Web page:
Making things that are worth paying attention to.
When I was in middle school, I visited a relative at his job. He was a Graphic Designer. Now, I had no idea what that was, but it sounded pretty cool. Walking in was like being transported through space—the entryway I was designed to look like the backstage of a circus—filled with giant stuffed animals, huge balls, and colorful lights. The walls were covered in giant black foam core boards, and each board was filled with sketches. And on every desk, hundreds of markers, perfectly arranged vertically in cases. Whatever ‘Graphic Design’ was, I wanted in.
Cut to today, and I’m pretty much doing the thing I want to—and it’s been awesome. I’ve been fortunate to work on brands like Target, Bauer, General Mills, McDonalds, Best Buy, and Walmart. I’ve also been lucky enough to always be making new things, from Augmented Reality experiences, Interactive Films, and Broadcast commercials.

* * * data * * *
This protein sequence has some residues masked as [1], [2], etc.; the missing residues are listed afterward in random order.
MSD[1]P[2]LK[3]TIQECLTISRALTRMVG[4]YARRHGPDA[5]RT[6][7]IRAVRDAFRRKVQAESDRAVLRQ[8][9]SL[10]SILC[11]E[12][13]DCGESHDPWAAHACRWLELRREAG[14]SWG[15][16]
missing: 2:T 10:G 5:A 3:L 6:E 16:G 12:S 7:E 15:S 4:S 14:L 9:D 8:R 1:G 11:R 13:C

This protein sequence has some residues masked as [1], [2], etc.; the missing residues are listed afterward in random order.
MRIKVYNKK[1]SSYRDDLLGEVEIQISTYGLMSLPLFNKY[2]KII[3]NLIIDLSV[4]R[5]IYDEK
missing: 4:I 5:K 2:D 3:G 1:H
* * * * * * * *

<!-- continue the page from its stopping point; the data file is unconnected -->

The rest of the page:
Looking around at what’s happening in advertising, one thing is clear to me. Nobody cares. There is no hoard of diehard fans waiting to buy your next thing. Most of your followers are bots. And ad targeting—the data collected and used, and algorithms for targeting and delivery, is all trash. None of it is nearly as effective as Google and Facebook would love us to believe. Once more brands figure this out, we will be left closer to where we started—in search of ideas. Lots of them. Terrible and good, and every kind in between. Ideas that are worthy of someone’s time and attention. Cultivating those ideas, whether it be from a team or my own brain, is something I very much love doing.